An analysis of January’s campaign-disclosure filings reveals that 25 percent of all the money raised for the presidential race that month came from just five donors. That select group gave $19 million to various super PACs, often in support of more than one Republican candidate. Those numbers come from both The Washington Post and USA Today, though neither gives a complete list of those five top donors of 2012.
Ari Berman has us covered. The list includes Harold Simmons, who has given to Perry, Romney and Gingrich this year; Sheldon Adelson and his wife, who are keeping Gingrich on life support; and Santorum pals Foster Freiss and William Dore. Also in the mix is billionaire investor Peter Thiel, a Romney angel.
If you want to extend the circle out to, say, 200 people, a report from Demos shows that about that many have contributed 80% of all SuperPAC money. These are the SuperPACs that have been a major determining factor in the GOP primary, and which swung many Congressional elections in 2010. This equals .000063 of the electorate.
- How The 1934 Recovery Benefited The 99 Percent, While 2010′s Benefited The Rich
- Massacres are the Inevitable Result of Foreign Occupation
- 25 Arab Authors Who Tweet
- Deporting Homophobia
- The Financial Crisis and the Systemic Failure of Academic Economics
- The Misunderstood Consequences of the Student Debt Crisis
- Paper Con Man Ravages the Internet
- First-Person Corporate
- The Prison House of Labor
- Cambridge student gets seven-term ban for poetic protest at Willetts speech
- HEARTS AND MINDS AND WHATNOT
- Women and Children First: It’s how liberals govern through crime
- How We Cured “The Culture of Poverty,” Not Poverty Itself
- Build More Deliberately
- Architecture and Colonization in Libya
Oakland Police Department’s internal communications about the Occupy Oakland movement — which the Guardian obtained through the California Public Records Act — confirm what many protesters already know: plainclothes officers frequent meetings, police monitor Occupy Oakland’s online communications, anarchists are feared, and police use of force that injures protesters, often brutally, is common practice.
- Two ways to think about nothing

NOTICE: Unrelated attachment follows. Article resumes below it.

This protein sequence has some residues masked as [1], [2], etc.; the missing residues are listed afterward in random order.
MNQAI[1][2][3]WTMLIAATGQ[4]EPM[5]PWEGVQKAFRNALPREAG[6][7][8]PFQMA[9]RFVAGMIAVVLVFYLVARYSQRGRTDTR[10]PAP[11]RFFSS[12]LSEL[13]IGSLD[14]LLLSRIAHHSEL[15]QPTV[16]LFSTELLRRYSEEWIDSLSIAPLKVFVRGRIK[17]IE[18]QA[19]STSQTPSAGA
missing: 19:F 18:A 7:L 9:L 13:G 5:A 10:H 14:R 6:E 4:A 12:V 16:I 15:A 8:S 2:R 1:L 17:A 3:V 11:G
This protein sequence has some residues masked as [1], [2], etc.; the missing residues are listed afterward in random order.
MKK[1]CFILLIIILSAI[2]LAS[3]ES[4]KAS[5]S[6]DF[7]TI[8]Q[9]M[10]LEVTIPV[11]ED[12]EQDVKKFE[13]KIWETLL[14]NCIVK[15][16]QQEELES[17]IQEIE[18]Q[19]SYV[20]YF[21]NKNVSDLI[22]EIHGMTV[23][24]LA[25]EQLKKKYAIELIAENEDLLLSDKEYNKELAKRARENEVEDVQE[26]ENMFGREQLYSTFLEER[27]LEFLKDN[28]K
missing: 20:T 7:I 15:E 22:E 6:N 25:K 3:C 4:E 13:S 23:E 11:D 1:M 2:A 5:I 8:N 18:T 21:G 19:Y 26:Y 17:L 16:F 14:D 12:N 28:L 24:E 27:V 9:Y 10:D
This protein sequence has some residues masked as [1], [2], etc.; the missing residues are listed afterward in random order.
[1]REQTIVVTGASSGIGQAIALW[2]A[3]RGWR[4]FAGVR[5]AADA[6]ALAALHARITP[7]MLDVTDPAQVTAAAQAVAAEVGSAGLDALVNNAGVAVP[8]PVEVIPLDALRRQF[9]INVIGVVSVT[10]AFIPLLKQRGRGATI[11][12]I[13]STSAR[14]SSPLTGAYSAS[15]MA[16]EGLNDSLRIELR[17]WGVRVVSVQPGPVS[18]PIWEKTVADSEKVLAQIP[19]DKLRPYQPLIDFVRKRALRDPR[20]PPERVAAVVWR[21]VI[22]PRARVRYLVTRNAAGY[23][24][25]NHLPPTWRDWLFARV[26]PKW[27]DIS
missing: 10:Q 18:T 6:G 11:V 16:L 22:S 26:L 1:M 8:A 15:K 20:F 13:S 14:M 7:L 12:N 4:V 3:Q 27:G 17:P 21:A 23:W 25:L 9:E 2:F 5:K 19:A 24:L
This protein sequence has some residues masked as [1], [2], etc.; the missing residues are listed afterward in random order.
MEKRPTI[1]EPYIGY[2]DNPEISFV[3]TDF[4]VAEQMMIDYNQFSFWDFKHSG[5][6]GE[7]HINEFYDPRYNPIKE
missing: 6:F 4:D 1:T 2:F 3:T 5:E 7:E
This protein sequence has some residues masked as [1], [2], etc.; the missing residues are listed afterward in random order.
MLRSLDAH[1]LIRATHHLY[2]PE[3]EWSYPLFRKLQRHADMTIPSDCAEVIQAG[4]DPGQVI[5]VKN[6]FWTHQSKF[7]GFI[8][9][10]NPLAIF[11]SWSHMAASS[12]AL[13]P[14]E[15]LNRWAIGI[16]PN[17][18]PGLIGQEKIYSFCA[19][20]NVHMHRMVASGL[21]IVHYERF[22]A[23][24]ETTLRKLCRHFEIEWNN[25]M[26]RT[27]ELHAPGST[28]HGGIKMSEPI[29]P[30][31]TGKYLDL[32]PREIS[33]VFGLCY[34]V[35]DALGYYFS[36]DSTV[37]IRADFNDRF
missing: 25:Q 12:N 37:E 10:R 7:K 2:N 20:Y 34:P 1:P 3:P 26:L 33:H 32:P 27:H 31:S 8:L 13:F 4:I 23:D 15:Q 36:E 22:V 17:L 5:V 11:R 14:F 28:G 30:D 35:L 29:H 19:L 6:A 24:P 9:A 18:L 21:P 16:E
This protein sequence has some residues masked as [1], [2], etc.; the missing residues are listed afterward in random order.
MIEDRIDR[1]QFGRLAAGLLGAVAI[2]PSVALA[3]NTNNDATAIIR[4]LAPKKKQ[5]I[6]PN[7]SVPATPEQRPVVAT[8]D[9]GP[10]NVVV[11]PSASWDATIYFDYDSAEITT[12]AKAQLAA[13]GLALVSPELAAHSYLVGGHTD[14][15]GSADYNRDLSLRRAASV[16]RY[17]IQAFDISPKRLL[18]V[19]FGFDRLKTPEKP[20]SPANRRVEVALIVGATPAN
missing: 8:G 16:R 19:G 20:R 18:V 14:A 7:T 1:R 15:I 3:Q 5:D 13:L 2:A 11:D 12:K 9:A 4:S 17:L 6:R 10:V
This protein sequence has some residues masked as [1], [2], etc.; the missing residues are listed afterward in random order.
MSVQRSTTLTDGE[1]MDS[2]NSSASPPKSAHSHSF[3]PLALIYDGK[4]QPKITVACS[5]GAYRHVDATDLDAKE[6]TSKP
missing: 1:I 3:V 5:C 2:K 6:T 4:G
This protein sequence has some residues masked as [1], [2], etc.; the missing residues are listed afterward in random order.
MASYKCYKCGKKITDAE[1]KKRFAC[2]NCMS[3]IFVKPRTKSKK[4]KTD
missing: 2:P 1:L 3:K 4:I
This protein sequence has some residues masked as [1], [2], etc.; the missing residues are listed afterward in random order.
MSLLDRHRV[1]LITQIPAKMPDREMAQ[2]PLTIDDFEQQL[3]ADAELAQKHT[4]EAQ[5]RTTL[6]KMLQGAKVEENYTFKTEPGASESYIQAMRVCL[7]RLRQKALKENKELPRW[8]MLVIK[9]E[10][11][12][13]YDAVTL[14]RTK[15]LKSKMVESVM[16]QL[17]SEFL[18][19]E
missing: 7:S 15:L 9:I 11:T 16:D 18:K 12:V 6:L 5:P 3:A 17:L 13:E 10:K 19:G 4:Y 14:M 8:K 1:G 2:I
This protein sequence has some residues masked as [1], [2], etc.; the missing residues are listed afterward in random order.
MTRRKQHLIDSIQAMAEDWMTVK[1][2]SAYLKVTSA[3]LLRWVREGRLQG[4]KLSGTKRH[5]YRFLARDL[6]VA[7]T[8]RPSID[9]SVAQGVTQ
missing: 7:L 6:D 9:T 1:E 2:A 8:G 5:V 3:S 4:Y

- Africa Blog Roundup: Mormons in Mali, Senegal Elections, Boko Haram and the Nigerian Police, Somaliland, and More
- What if democracy is just an illusion?
- Husband-Hunting Tips from New Romance, 1950s
- U.S. Intellectual History: Historicizing the Conservative Think Tank
- The Lyrical Essay
- Solidarity, not Superiority: Coming to terms with the legacy of “saving” Arab women
- Africa Speaks, America Answers
- “Geo-Engineering” As Right-Wing War and Revolution
- The Strange, Fascinating History of the Vibrator
- Geology of Images: Finding Pre-biotic, Neo-Dadaist Images in Antique Astronomy Prints
- Learning Hurts
Wall Street is betting on higher oil prices in the future — and that betting is causing prices to rise. The Street is laying odds that unrest in Syria will spill over into other countries or that tensions with Iran will affect the Persian Gulf, and that global demand will pick up as American consumers bounce back to life.
These bets are pushing up oil prices because Wall Street firms and other big financial players now dominate oil trading.
Financial speculators historically accounted for about 30 percent of oil contracts, producers and end users for about 70 percent. But today speculators account for 64 percent of all contracts.
Bart Chilton, a commissioner at the Commodity Futures Trading Commission — the federal agency that regulates trading in oil futures, among other commodities — warns that too few financial players control too much of the oil market. This allows them to push oil prices higher and higher — not only on the basis of their expectations about the future but also expectations about how high other speculators will drive the price.
In other words, a relatively few players with very deep pockets are placing huge bets on oil — and you’re paying.